got caught on a fence
that she was not meant to climb over
that Rapunzel’s mane
stuck like ivy to the brick of her tower.
and raced her to the front door;
felt her stomach
tie itself into a knot.
and put the younger mother in her place.
This is the circuit that I trace—
who wasn’t even a loop on my mother’s finger.
I am still trying to catch them up.
Little Red Herring
coveralled grandpop squeezed into a corner by the fridge,
mum perched obliquely across his lap.
Roses swam in his eyes.
In a left-hand window, a bone-coloured moon was on the rise.
jump from one line to the next,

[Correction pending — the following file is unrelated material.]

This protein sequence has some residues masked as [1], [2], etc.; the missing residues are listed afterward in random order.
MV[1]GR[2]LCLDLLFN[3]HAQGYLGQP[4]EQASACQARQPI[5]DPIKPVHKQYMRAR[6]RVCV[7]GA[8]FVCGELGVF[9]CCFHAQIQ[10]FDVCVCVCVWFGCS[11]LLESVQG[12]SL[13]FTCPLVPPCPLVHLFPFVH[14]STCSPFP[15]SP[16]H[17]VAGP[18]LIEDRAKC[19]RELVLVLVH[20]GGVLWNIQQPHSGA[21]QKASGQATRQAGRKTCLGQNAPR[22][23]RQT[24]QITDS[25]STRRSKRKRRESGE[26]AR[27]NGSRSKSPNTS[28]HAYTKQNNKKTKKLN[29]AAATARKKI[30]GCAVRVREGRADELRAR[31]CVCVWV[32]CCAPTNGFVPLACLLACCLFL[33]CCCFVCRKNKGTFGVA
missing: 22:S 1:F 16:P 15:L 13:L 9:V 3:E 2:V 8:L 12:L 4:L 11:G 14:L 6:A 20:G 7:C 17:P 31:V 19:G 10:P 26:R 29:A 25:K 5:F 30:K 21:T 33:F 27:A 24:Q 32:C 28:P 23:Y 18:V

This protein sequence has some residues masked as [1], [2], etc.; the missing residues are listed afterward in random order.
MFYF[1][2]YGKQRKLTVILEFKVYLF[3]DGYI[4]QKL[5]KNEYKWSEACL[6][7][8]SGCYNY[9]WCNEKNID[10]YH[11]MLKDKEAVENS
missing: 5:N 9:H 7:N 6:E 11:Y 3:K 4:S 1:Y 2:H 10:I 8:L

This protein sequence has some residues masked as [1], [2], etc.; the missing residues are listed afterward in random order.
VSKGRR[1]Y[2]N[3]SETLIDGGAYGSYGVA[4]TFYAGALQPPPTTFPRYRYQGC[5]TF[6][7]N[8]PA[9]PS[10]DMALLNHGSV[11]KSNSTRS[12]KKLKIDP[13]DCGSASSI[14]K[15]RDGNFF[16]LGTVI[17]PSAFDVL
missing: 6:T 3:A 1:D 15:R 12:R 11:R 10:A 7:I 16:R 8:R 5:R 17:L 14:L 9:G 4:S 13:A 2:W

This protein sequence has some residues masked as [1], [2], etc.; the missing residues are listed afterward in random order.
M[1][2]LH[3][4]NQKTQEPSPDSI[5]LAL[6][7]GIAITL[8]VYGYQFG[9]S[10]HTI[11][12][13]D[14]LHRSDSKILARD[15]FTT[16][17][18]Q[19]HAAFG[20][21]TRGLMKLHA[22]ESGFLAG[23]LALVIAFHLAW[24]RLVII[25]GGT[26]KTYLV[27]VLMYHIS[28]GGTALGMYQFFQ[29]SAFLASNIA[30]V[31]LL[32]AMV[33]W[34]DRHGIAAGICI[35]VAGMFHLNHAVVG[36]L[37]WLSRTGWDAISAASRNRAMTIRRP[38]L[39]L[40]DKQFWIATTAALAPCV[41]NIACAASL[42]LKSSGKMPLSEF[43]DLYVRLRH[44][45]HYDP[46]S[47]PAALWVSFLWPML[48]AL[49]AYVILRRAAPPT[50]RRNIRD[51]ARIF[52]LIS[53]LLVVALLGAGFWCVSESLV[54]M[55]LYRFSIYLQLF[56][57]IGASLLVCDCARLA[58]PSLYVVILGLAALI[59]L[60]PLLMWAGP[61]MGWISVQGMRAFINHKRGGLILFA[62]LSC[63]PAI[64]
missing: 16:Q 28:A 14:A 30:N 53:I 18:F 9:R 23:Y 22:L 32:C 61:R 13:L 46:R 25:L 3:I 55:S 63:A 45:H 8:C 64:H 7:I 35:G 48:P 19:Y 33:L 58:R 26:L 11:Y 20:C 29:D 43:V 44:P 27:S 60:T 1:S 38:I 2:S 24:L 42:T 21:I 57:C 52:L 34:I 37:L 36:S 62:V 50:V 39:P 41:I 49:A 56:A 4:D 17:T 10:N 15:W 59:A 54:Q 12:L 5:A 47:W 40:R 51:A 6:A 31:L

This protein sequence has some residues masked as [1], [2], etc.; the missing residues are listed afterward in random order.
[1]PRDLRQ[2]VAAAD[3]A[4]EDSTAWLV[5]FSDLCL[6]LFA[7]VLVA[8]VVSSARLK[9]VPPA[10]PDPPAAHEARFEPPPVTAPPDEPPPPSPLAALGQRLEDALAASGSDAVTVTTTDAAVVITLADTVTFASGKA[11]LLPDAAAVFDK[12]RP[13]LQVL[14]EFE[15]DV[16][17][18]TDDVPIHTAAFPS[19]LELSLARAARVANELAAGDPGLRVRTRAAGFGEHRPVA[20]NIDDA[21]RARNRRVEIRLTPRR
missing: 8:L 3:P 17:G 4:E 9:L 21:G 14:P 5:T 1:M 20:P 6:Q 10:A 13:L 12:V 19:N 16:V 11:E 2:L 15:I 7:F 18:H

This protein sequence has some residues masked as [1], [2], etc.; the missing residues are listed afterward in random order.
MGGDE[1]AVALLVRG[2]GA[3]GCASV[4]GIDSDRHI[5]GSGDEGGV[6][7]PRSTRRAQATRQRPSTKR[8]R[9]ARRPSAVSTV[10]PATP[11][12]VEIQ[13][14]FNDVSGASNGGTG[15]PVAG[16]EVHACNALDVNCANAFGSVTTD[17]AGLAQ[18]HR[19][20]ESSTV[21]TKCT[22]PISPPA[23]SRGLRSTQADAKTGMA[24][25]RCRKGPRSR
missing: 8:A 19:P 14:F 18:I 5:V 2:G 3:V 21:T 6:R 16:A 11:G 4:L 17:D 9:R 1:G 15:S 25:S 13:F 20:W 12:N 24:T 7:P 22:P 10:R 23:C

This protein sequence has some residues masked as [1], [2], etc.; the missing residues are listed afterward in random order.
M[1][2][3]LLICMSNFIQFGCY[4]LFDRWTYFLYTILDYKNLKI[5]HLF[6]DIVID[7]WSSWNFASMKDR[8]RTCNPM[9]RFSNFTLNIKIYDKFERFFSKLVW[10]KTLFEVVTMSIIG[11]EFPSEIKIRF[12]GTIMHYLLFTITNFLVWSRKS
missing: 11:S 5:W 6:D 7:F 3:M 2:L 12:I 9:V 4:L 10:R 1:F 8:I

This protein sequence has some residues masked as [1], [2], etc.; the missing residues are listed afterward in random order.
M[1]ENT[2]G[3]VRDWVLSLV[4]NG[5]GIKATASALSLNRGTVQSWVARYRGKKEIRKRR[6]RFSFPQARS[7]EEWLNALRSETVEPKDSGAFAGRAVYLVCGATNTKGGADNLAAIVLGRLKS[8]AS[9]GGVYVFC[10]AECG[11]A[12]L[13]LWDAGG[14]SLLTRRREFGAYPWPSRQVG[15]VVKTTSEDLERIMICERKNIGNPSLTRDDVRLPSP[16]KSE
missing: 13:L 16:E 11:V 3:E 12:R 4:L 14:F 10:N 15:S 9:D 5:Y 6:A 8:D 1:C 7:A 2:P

in which the nineteen-nineties succeed the nineteen-sixties,
of angular open-work
separates the lines with an X.
and lapped ceaselessly
at a shoreline
the coast of family.
There can be no comparing of families, no choosing between;
I would need to have been
as thin as a fish, and neat and mean.
ABOUT THE AUTHOR
Erin Scudder is completing an MA in Literature at Victoria University. Her short fiction has appeared in Damki magazine (Osaka, Japan), she has published essays on the work of NZ artists Fitts & Holderness and Cat Simpson, and she is writing her first book of poetry.
‘Fingered Lace’ and ‘Little Red Herring’ are forays into the (newly established) genre of crochet poetry. Crochet poems are slight, fairytalish, and full of escape routes. They might also involve time slips, loopholes, and stitches that haven’t quite been invented yet.